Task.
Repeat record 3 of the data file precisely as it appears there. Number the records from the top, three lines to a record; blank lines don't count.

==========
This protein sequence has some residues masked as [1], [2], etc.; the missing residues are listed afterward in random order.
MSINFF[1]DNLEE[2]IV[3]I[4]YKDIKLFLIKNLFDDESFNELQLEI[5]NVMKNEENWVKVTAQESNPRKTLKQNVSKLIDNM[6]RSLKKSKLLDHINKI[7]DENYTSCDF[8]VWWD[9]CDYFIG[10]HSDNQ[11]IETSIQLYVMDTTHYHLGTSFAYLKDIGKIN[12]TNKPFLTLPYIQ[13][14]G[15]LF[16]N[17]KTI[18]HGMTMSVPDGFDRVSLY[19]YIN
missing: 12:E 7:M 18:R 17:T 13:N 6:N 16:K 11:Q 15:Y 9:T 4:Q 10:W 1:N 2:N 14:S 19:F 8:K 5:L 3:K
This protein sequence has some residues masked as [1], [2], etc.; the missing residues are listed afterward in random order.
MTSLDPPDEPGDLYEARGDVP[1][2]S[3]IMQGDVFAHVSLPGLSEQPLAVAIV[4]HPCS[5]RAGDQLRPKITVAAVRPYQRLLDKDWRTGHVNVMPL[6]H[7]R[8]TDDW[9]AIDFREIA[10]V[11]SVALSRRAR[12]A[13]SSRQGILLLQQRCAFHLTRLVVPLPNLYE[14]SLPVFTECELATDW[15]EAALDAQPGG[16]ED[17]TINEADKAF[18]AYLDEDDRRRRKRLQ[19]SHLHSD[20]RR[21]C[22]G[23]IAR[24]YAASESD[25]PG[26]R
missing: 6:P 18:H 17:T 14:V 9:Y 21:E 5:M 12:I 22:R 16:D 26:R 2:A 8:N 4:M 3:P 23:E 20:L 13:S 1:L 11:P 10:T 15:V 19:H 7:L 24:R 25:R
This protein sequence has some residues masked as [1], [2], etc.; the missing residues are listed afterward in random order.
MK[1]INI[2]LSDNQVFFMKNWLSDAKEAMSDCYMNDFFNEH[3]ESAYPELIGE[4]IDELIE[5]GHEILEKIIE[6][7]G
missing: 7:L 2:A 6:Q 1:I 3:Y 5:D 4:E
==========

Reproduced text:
This protein sequence has some residues masked as [1], [2], etc.; the missing residues are listed afterward in random order.
MK[1]INI[2]LSDNQVFFMKNWLSDAKEAMSDCYMNDFFNEH[3]ESAYPELIGE[4]IDELIE[5]GHEILEKIIE[6][7]G
missing: 7:L 2:A 6:Q 1:I 3:Y 5:D 4:E